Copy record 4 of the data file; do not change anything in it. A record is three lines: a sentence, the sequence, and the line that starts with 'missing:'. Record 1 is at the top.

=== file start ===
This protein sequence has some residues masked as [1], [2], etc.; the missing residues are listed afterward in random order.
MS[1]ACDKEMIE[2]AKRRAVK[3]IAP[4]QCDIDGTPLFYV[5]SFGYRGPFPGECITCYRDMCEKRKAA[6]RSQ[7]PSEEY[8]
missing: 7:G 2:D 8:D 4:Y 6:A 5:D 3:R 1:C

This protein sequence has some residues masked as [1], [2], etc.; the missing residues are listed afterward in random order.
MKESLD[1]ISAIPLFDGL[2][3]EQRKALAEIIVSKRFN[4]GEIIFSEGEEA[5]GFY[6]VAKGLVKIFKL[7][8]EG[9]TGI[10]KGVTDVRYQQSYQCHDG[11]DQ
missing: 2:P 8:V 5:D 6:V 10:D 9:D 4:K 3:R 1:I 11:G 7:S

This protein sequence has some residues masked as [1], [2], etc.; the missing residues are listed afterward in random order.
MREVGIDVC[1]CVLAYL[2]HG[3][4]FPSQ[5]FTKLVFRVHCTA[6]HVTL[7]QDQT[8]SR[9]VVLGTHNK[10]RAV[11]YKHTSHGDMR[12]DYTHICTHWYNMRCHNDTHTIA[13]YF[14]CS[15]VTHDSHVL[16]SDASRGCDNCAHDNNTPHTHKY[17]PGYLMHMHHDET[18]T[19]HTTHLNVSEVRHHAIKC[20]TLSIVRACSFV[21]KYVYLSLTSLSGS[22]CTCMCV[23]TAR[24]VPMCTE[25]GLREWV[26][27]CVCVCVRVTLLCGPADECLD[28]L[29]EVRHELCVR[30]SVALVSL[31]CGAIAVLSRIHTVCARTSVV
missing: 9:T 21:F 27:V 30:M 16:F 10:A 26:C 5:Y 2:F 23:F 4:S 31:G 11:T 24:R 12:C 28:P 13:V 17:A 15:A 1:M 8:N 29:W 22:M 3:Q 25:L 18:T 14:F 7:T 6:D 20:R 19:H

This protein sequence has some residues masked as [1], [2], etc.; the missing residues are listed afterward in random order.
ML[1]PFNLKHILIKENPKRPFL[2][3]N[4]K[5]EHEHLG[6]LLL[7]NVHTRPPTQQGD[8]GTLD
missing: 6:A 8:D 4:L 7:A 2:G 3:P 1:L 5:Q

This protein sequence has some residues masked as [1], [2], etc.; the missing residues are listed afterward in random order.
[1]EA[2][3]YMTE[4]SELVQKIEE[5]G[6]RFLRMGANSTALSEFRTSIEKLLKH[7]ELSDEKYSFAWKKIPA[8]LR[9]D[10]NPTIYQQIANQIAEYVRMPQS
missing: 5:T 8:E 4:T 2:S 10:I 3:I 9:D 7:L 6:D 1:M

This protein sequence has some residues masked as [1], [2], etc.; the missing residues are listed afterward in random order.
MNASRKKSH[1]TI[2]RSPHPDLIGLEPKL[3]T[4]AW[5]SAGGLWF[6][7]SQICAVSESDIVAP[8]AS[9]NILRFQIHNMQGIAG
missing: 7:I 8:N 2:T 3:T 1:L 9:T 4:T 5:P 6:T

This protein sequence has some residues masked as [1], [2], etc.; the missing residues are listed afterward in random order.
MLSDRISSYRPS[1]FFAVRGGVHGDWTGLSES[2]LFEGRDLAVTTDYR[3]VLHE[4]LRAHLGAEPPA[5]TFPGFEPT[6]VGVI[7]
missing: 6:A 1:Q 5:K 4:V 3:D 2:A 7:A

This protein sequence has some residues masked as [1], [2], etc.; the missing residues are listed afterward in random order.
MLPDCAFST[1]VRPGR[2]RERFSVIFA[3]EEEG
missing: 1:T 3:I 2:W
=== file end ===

This protein sequence has some residues masked as [1], [2], etc.; the missing residues are listed afterward in random order.
ML[1]PFNLKHILIKENPKRPFL[2][3]N[4]K[5]EHEHLG[6]LLL[7]NVHTRPPTQQGD[8]GTLD
missing: 6:A 8:D 4:L 7:A 2:G 3:P 1:L 5:Q